Go Ahead: Speak Ill of the Dead

I’ve often thought that it can be very wrong when people are made into saints after they die. I’ve sat at a few funerals and actually wondered if I was in the right place because I sure didn’t recognize whomever they were eulogizing….must have been someone else because the person I knew wasn’t like that at all, not on their best day…not on any day.

They ran roughshod over everyone, did lots of damage, and often inflicted more pain on their families than anyone should ever deal with, and one day, they up and die and depart for destinations unknown…..the presence of heaven or hell is the topic of another blog but I’ve been of the opinion that conscious infliction of pain on others does not result in a Fast Pass to the gates of paradise.

But then, after the fact, it seems that no one will call them on it.

I sit with folks who look like a lightning bolt will come down and smote them for saying anything bad about someone who has died, like somehow the perpetrator is perched next to God (I kind of doubt it, actually) and creating some kind of record of what mean things are said about them when they are no longer here to defend themselves.  “Speaking ill of the dead” seems to be some kind of taboo, and I hear all manner of people, particularly those who have the most to say about the crap they endured, looking hesitant to say anything direct about it at all.

(I do point out, dear readers, that the bereaved has spent many hours in many sessions talking about the abuse in the past, but suddenly, after it’s all over, they don’t want to say anything bad at all.  Kind of interesting.)

I’m here to say, out loud, a few simple things.

It’s okay to be glad or relieved that someone is gone.

Sometimes, they really needed to leave and take their bad selves somewhere else.

But most of us have a hard time actually saying that.

Often those who did the most damage didn’t care too much about what they were doing or saying when they were alive so it seems even more important to clear the decks and speak the truth after the fact. (See previous blog “The Language of Wrong”).  The main reason for this is that we often keep bad trends going and inflict them on if we don’t deal with them and pledge to stop the madness from being passed on to other defenseless generations.

I know. ….

It sucks having to clean up after someone else’s bad behavior but it’s really important to give it the time and space to recognize the wrongs and not just let it go. The problem with this tactic is that, very often, their words come back and are re-uttered, doing even more damage the second time around because YOU KNOW BETTER!  You  KNOW how it feels.  You’ve been there, done that, and suffered.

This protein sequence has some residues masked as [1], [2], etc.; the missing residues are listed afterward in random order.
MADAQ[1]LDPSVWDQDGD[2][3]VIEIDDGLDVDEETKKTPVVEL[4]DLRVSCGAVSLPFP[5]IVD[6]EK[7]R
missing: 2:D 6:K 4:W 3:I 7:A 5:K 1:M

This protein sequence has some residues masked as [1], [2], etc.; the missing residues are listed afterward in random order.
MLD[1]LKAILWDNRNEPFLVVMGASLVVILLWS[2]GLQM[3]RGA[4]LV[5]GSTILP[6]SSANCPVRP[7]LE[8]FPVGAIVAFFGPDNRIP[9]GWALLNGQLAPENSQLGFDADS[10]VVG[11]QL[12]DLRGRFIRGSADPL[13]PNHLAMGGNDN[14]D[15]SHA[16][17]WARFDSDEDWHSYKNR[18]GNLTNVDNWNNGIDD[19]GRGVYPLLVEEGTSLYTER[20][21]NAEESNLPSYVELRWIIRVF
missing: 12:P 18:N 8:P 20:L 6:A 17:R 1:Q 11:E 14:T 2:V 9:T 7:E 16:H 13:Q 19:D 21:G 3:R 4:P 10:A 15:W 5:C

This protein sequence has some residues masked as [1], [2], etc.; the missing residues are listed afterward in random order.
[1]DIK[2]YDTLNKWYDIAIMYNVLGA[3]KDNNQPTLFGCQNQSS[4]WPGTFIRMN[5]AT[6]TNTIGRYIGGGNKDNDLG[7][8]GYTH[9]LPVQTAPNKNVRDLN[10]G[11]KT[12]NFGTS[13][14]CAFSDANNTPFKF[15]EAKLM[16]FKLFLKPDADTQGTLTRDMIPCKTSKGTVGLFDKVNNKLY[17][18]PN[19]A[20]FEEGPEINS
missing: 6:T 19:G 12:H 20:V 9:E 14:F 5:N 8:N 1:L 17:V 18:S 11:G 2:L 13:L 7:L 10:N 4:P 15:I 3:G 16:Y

Please…….give yourself the gift of honesty and talk about it.  Say what needs to be said, to someone who can hear it, understand it, and help you with it.   You deserve to grieve and speak the truths, no matter how ugly or painful they may be.  Maybe it’s for the dad or mother you didn’t get but that you needed.  Perhaps it’s for the molester who stole your innocence, or the spouse who never saw you for who you really are and betrayed you.  Grieve for the loss of what should have been and for what can never be.

Speak ill of the dead so you can leave them there and not take them with you into your own incredible life.


The Language of Wrong

I’ve been hearing a lot of what my mother would call “crass language” around lately.  I find myself using it as well and I’m not happy with it overall.  It feels like I’m becoming more unprofessional or somehow less than myself when I use words like “crappy”.  I am not really happy with this deterioration of my vocabulary.

But I am reminded of a dear client from many years ago who was dealing with the reality of her philandering husband running off with a much younger woman and abandoning the marriage, children and grandchildren, all so his 70 year old self could feel young again. The disgrace of it all was profound.  She had honored the marriage, forgiven the indiscretions (of which there were many) and continued to pray for grace, tolerance and transcendence.

Finally it was too much indignity and disrespect and she suddenly called him a fucking asshole in the middle of a sentence, punctuated by hurt and rage and the injustice of 40 years of dedication being discarded for vanity and ego.

She slapped her hand over her mouth and said “I am so sorry, I can’t believe I said that.”

I was shocked but not as shocked as she was!

But what was abundantly clear to me at that moment in time was that she expressed herself in words she didn’t use….ever!

It was, quite simply,  the language of wrong.

There were no other words powerful enough to describe the depth and breadth of disappointment, betrayal and broken heartedness.

But she uttered them and she felt some relief, some cathartic release of all she had kept inside for all the years when he danced around their vows and flaunted them, telling her she was crazy for her suspicions, wrong in her accusations and ridiculous in her refusal to let him off the hook when he denied it all and yet, she knew better. She had kept up appearances, raised the children, kept the home, and done her duty….for what?  To be discarded for a younger, sexier version.

She called him what he was, perhaps for the first time in such  blunt and decisive way.

She was briefly mortified but I just leaned forward and said “It’s the language of wrong.  Use the words that fit the situation.”

She thought about it and then said, “It is.  It is so wrong.  I cannot describe him any differently.”

Amen, sister.

And in the words of the biblical psalmists, when they finished writing their psalms for the Glory of God, I say “Selah” which means to “pause and think about it.”